The Rising Generation

A major concern that consistently arises with the rising generation centers around individualism, independence, and freedom.

They seek clarity about who they want to be in the face of demands and expectations projected upon them by parents, siblings, peers, trustees, advisors, and so on.

In their search for individuation, the rising generation asks, “Who am I as an individual in the land of giants where there is so much … money, family businesses/enterprises, trusts, and significant philanthropy?”

Individuation is the search for one’s self and the process by which one emerges as unique and distinguishable from all others—can be difficult in a land of greatness and power. It’s understandable why many heirs (and their parents) are paralyzed. Disproving myths that could diminish who you are and can become is essential. It is not uncommon for advisors and parents to fear some of these scenarios below.

Together, we navigate this journey towards clarity, individuation, and empowerment.
Commonly asked questions
  • What is a steward of family wealth?
  • What does is mean to be a good beneficiary of a trust so we aren’t known as trust-funders?
  • What defines a good trustee and can we question them?
  • What if I don’t want to work in the family business?
  • How do I develop confidence and success in my role as an heir so I feel comfortable?
  • Whose dreams am I allowed to follow? Mine or my parents? And if mine, how do I figure out what they are?
  • How do we know if someone likes us for who we are—from friends to sweethearts?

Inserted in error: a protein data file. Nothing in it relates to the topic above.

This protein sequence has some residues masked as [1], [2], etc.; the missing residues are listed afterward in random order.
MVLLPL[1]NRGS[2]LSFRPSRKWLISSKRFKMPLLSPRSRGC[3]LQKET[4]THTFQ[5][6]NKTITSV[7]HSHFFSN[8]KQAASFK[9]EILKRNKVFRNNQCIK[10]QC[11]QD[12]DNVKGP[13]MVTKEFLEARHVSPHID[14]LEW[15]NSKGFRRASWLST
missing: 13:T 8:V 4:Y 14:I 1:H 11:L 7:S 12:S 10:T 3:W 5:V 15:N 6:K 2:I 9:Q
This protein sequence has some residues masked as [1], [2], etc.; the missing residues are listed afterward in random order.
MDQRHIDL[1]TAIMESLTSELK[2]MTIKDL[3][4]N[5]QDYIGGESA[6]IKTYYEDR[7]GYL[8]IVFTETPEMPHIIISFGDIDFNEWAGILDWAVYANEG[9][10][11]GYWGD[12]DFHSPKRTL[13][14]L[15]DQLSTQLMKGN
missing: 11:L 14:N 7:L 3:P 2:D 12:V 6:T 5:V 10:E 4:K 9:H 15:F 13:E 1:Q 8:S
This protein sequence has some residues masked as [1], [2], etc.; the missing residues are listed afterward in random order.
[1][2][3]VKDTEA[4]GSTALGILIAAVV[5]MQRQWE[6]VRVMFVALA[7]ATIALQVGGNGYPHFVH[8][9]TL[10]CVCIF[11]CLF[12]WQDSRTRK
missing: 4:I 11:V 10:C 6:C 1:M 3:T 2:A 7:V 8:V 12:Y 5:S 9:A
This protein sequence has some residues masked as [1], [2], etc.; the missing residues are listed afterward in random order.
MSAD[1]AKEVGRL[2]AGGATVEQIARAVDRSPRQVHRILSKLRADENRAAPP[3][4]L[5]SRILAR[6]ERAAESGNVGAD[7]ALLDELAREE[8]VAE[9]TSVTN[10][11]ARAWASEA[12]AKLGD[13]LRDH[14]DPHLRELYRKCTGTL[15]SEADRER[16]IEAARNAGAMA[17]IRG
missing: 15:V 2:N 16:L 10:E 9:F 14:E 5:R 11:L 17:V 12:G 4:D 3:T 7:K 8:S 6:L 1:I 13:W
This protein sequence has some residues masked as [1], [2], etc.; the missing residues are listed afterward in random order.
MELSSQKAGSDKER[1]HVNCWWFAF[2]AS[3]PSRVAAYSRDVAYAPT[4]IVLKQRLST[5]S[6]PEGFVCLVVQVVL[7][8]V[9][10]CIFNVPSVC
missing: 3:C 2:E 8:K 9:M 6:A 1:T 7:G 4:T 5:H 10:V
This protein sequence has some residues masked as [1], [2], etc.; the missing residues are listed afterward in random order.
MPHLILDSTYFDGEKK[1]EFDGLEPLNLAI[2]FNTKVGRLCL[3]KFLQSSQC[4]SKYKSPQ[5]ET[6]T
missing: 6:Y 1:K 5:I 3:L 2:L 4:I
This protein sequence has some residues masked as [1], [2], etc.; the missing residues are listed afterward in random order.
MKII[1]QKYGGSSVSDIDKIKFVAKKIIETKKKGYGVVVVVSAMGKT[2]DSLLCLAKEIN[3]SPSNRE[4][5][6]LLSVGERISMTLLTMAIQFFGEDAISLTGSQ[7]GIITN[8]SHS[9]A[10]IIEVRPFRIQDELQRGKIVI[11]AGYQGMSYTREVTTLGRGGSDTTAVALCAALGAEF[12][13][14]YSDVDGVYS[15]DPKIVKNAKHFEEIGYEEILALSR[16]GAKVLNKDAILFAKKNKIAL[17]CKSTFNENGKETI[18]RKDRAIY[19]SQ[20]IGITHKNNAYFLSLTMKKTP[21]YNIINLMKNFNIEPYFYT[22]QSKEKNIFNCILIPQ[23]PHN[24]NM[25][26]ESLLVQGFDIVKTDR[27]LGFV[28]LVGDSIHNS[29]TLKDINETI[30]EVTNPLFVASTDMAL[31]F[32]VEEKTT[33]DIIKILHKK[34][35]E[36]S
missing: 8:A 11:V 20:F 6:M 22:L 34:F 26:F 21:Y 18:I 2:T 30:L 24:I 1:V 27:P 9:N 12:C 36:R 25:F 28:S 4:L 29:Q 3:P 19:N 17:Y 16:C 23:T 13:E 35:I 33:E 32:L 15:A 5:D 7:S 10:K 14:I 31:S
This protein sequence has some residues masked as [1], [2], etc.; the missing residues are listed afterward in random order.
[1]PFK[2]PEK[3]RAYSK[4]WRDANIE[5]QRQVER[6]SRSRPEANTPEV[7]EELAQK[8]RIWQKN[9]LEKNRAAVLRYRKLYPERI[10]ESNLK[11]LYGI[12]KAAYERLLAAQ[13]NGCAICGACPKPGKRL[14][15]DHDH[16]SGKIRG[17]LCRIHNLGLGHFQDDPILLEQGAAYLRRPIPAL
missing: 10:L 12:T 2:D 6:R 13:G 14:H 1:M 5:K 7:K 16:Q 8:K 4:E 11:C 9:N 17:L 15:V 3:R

• Whose money is this? Mine or my parents?
  • With all this money, why do I need a budget, estate plan or financial education?
  • Why are taxes more complicated for me?
  • What is the function of all these advisors and how can we develop meaningful conversations with them?
  • How can I feel more confident when asking questions about things I don’t understand?
  • How do I dispel the myth that I’m lucky to have money and opportunity when so much is expected of me?
  • How can I stay grounded in who I am in the midst of so much wealth?
  • Is working really necessary when you’re wealthy?
  • Do I need a career of my own to believe life has meaning?
  • How can I feel more willing to make mistakes without feeling like a failure?
  • Why is learning from my mistakes so hard?
  • How can I overcome the guilt of having sizable wealth that I didn’t earn?
  • What if I lose it all?
  • How do I bring up the concept of a prenup?
  • How do I make strategic philanthropic contributions and stay under-the-radar?
  • How can I still feel “normal” and talk with my close friends authentically about my situation?
  • Who do I turn to when I need to talk about family wealth and how it effects my life?

“Ginni (helps) families seeking to flourish … by growing their human, intellectual, social and spiritual capitals, in addition to their financial capital. Families seeking to bring each other’s dreams to life toward the individuation of each family member finding his or her calling in vocation. Ginni’s practice lies in helping the families she serves achieve their goals of enhancing the individual journeys of happiness of each family member towards their entire family flourishing far into the future.”

— James (Jay) E. Hughes, Jr.

The Rising Generation

A major concern that consistently arises with the rising generation centers around individualism, independence, and freedom.

They seek clarity about who they want to be in the face of demands and expectations projected upon them by parents, siblings, peers, trustees, advisors, and so on.

In their search for individuation, the rising generation asks, “Who am I as an individual in the land of giants where there is so much … money, family businesses, enterprises, trusts, and significant philanthropy?”